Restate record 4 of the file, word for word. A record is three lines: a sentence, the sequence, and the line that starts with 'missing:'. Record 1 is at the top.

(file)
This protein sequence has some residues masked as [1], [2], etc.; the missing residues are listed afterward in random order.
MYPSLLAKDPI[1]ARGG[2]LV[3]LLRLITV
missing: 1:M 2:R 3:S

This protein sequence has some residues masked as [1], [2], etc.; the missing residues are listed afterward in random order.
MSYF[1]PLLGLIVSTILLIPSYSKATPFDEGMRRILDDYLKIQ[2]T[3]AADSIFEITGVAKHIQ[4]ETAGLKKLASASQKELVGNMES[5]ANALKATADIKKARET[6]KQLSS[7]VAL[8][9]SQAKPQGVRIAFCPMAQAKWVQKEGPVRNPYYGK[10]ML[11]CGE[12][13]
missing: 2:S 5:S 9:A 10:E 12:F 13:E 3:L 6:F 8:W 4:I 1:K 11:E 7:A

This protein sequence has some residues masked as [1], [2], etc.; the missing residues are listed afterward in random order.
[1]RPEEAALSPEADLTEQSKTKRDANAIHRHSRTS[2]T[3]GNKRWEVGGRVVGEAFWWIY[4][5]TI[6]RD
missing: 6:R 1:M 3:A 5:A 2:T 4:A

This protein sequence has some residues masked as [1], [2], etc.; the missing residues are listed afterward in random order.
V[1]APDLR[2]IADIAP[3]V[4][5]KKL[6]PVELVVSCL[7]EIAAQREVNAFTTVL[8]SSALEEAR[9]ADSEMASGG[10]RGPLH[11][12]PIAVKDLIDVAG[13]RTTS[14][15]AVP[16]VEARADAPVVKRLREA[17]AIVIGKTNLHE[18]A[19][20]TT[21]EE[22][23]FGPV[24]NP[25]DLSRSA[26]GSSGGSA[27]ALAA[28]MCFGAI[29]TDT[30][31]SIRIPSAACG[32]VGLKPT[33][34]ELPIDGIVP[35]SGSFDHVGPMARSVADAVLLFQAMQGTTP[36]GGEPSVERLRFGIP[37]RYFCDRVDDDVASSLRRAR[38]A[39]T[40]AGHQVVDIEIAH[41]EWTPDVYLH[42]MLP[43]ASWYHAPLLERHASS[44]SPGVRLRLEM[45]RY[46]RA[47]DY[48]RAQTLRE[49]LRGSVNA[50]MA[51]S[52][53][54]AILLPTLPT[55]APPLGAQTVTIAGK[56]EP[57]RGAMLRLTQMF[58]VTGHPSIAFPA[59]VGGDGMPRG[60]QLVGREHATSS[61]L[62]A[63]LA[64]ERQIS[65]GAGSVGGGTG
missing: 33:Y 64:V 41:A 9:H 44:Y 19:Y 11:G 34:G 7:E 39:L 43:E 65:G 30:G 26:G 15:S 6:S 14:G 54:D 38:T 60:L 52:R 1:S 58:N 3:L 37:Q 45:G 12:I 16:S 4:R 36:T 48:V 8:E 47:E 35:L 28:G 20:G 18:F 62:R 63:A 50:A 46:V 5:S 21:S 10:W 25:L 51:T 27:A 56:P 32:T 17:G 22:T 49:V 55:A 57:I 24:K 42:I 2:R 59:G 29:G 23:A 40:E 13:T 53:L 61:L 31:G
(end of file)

This protein sequence has some residues masked as [1], [2], etc.; the missing residues are listed afterward in random order.
V[1]APDLR[2]IADIAP[3]V[4][5]KKL[6]PVELVVSCL[7]EIAAQREVNAFTTVL[8]SSALEEAR[9]ADSEMASGG[10]RGPLH[11][12]PIAVKDLIDVAG[13]RTTS[14][15]AVP[16]VEARADAPVVKRLREA[17]AIVIGKTNLHE[18]A[19][20]TT[21]EE[22][23]FGPV[24]NP[25]DLSRSA[26]GSSGGSA[27]ALAA[28]MCFGAI[29]TDT[30][31]SIRIPSAACG[32]VGLKPT[33][34]ELPIDGIVP[35]SGSFDHVGPMARSVADAVLLFQAMQGTTP[36]GGEPSVERLRFGIP[37]RYFCDRVDDDVASSLRRAR[38]A[39]T[40]AGHQVVDIEIAH[41]EWTPDVYLH[42]MLP[43]ASWYHAPLLERHASS[44]SPGVRLRLEM[45]RY[46]RA[47]DY[48]RAQTLRE[49]LRGSVNA[50]MA[51]S[52][53][54]AILLPTLPT[55]APPLGAQTVTIAGK[56]EP[57]RGAMLRLTQMF[58]VTGHPSIAFPA[59]VGGDGMPRG[60]QLVGREHATSS[61]L[62]A[63]LA[64]ERQIS[65]GAGSVGGGTG
missing: 33:Y 64:V 41:A 9:H 44:Y 19:Y 11:G 34:G 7:E 39:L 43:E 65:G 30:G 26:G 15:S 6:S 14:G 54:D 38:T 60:L 52:R 1:S 58:N 3:L 37:Q 45:G 12:I 16:S 4:R 36:T 48:V 8:E 47:E 35:L 28:G 20:G 18:F 62:R 63:A 50:A 46:V 5:S 21:S 10:W 25:L 51:T 27:A 56:P 32:T 17:G 22:T 49:V 55:A 57:I 24:K 42:I 2:R 59:G 29:G 23:A 40:E 13:T 53:L 61:L 31:G